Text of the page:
Michal Jaworski is a photographer and fine art printmaker. His photo-based artwork is a result of an in depth study of the medium related technologies, and their potential in terms of creating new possibilities for artistic expression and visual experience.
The subject matter of his works is primarily portraiture, and urban and natural landscapes. Engaged in several long-term projects, for each he devises an original creative process designed to find technical means to fulfill a vision, and to always, in some way, push the boundaries.
Michal sees his work as an extension of his ongoing practice of mindfulness, and a conviction that everything can be infinitely interesting if you look at it carefully enough. Inspired by his believe in a hidden potential and inherent complexity of all things, he devises means to dig deep.
Largely self-taught, with a background in painting, drawing and graffiti art, Michal also developed a thriving business, which specializes in museum quality, state-of-the-art fine printing. His most recent artwork was shown last year (2016) in three solo exhibits; many of his works have been acquired by private collectors.
I would rather not define how my work is to be viewed, and especially not by talking about it. I hope to create images that don’t require explanation, images that work without subtitles. Words are limiting, they tend to set unnecessary boundaries.
Also, an artwork manifests itself in a moment of interaction with a viewer, every time being experienced through the prism of a present moment and whatever we bring to it. A work’s meaning is therefore ever-changing, fluid; I can’t tell you what it is, not even what it is for me — as soon as I’m done explaining, I might have to start over.
I explore and question the nature of the photographic medium, but don’t intend to, through my work, engage in an art-historical debate. My work is not a vehicle for a statement or a means of expression, but rather it is an outcome of a study in realizing a potential.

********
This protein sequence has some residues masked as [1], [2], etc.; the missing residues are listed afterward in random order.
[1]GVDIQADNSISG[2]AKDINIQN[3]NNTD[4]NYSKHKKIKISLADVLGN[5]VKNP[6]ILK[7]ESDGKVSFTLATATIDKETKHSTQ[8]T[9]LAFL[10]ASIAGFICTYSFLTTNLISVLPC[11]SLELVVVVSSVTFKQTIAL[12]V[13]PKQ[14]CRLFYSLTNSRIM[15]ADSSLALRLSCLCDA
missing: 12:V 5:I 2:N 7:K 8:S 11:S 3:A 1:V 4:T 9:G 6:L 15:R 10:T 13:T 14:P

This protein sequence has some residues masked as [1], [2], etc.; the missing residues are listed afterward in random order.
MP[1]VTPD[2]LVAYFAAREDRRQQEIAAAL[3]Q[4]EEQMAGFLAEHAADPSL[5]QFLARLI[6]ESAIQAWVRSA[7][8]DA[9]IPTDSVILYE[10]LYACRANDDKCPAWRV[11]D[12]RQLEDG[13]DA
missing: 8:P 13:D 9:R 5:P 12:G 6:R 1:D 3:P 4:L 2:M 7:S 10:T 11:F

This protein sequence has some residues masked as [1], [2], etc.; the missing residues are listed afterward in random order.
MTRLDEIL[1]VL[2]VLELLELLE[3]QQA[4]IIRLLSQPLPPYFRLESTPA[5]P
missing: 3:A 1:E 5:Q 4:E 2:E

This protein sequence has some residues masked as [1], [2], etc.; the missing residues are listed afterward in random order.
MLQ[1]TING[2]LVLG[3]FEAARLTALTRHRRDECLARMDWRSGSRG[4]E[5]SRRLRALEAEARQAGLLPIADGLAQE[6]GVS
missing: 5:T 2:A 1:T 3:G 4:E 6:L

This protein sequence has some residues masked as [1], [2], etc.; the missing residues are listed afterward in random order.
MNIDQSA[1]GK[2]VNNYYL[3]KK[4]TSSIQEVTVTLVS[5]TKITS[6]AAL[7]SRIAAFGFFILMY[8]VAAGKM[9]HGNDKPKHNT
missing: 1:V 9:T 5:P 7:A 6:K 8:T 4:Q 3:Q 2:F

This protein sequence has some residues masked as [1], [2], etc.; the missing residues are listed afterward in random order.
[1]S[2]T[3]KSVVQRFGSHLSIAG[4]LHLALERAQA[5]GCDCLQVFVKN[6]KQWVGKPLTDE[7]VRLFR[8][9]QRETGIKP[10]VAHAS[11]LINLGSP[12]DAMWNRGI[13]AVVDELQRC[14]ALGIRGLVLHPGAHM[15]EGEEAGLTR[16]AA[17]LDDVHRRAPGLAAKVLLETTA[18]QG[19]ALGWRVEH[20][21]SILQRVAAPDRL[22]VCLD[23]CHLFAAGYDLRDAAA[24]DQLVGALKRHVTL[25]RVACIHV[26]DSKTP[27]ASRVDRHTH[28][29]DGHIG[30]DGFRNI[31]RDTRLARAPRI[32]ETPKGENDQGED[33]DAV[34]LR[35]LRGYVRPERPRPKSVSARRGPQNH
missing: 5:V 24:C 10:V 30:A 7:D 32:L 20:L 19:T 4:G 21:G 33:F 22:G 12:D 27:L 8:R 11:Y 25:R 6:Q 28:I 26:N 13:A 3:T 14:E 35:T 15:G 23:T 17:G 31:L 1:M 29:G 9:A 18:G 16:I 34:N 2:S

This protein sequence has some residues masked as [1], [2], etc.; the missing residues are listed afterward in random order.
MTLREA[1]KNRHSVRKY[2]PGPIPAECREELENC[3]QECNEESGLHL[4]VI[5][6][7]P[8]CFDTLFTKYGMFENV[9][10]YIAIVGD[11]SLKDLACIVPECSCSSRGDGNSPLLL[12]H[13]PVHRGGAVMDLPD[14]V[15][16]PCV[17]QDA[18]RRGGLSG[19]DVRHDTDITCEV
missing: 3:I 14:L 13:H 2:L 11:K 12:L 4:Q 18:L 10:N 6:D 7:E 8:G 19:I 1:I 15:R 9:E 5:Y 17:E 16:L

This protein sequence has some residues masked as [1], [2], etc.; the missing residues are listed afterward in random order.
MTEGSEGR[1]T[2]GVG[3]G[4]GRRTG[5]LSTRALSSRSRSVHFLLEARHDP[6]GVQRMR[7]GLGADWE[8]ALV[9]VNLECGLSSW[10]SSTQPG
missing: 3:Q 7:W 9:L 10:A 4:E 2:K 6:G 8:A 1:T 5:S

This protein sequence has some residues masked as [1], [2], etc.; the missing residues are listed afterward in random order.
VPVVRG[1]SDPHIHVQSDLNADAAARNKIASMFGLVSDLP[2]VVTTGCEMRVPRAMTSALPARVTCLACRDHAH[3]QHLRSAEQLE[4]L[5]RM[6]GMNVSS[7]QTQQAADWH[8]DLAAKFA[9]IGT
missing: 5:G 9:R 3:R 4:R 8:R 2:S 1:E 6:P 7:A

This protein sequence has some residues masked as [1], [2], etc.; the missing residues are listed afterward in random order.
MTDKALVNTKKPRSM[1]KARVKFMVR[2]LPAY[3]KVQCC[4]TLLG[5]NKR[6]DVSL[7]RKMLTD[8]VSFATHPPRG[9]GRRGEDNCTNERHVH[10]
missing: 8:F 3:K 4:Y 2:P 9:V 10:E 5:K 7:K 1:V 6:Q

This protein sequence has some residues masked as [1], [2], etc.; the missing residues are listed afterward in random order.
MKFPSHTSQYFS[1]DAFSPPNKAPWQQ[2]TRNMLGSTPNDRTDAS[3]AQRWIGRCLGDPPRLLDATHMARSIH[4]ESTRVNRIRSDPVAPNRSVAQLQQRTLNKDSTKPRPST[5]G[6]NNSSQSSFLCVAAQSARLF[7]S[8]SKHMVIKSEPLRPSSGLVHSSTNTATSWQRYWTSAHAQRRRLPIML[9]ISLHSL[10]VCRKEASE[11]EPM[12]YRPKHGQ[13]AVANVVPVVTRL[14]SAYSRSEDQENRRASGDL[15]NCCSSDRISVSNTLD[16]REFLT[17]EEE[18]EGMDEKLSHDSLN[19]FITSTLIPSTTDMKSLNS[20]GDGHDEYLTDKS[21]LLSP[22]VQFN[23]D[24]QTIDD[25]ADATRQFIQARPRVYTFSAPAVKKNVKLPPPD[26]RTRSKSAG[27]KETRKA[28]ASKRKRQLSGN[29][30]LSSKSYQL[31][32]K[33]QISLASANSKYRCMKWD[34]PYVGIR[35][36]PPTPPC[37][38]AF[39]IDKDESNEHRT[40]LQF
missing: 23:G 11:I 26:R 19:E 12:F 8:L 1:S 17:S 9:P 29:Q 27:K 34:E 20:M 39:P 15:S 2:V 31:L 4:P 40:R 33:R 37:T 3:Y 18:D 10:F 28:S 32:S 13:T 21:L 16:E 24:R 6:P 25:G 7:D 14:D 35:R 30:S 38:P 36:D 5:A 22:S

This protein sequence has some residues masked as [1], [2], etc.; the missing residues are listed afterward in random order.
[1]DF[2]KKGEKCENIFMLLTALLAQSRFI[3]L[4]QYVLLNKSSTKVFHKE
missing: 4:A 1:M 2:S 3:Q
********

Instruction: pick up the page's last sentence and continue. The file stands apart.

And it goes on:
I strive to define and solve problems, to expand possibilities and push boundaries, and, ultimately, to show something new. Each image I create is a culmination of a complex and highly controlled process, but you don’t need to be aware of neither technical, nor conceptual composite parts of the image.
I control the process but not the meaning; I embrace the unpredictability of what it is that will be found in the work itself. Finally, I believe a work of art should actively engage its viewer and make a lasting impact.
One of the many ways in which it can do so, is to be a catalyst for a new experience. Whether you see it, feel it, or think about it, there is a potential affective value in being confronted with even the slightest deviation from familiar and predictable. This can happen through content and/or form — what a photograph shows, and perhaps more importantly for me, how it shows it.
And because there is always more to reality than what camera can impartially see, it is worth to keep looking for ways a photographic image can show more; by offering something not quite seen before, an image transcends the ordinary, and new ways for it to interact meaningfully and make and impact may be born.